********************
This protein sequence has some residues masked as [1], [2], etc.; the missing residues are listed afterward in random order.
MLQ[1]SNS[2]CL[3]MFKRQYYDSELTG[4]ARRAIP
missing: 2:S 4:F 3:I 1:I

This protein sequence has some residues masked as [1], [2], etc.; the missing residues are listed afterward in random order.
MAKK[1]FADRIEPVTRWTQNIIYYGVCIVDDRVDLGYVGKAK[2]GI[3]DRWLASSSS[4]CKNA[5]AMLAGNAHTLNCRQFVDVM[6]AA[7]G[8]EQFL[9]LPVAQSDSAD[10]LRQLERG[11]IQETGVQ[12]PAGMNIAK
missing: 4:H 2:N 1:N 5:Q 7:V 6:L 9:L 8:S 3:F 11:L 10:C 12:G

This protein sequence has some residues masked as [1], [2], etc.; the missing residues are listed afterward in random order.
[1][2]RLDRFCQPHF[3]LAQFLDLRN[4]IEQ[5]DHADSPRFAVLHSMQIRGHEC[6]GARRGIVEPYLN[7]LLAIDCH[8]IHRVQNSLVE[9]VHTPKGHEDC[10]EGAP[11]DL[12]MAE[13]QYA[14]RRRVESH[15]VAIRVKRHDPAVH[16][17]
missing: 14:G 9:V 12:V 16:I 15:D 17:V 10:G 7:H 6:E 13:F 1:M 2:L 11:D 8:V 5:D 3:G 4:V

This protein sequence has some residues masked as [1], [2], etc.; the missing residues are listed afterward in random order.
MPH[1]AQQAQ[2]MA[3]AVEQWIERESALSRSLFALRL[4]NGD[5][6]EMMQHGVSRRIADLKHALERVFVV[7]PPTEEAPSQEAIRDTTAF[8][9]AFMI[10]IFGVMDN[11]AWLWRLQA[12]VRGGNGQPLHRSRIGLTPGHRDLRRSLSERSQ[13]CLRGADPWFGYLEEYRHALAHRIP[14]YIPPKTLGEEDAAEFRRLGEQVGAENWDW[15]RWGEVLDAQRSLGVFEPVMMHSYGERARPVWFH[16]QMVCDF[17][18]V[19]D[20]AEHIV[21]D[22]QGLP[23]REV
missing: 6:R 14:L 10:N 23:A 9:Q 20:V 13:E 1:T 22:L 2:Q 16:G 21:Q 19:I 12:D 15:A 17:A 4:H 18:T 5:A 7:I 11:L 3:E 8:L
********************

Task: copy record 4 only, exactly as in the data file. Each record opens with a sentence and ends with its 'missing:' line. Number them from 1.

This protein sequence has some residues masked as [1], [2], etc.; the missing residues are listed afterward in random order.
MPH[1]AQQAQ[2]MA[3]AVEQWIERESALSRSLFALRL[4]NGD[5][6]EMMQHGVSRRIADLKHALERVFVV[7]PPTEEAPSQEAIRDTTAF[8][9]AFMI[10]IFGVMDN[11]AWLWRLQA[12]VRGGNGQPLHRSRIGLTPGHRDLRRSLSERSQ[13]CLRGADPWFGYLEEYRHALAHRIP[14]YIPPKTLGEEDAAEFRRLGEQVGAENWDW[15]RWGEVLDAQRSLGVFEPVMMHSYGERARPVWFH[16]QMVCDF[17][18]V[19]D[20]AEHIV[21]D[22]QGLP[23]REV
missing: 6:R 14:L 10:N 23:A 9:Q 20:V 13:E 1:T 22:L 2:Q 16:G 21:Q 19:I 12:D 15:A 17:A 4:H 18:T 5:A 7:I 11:L 3:E 8:L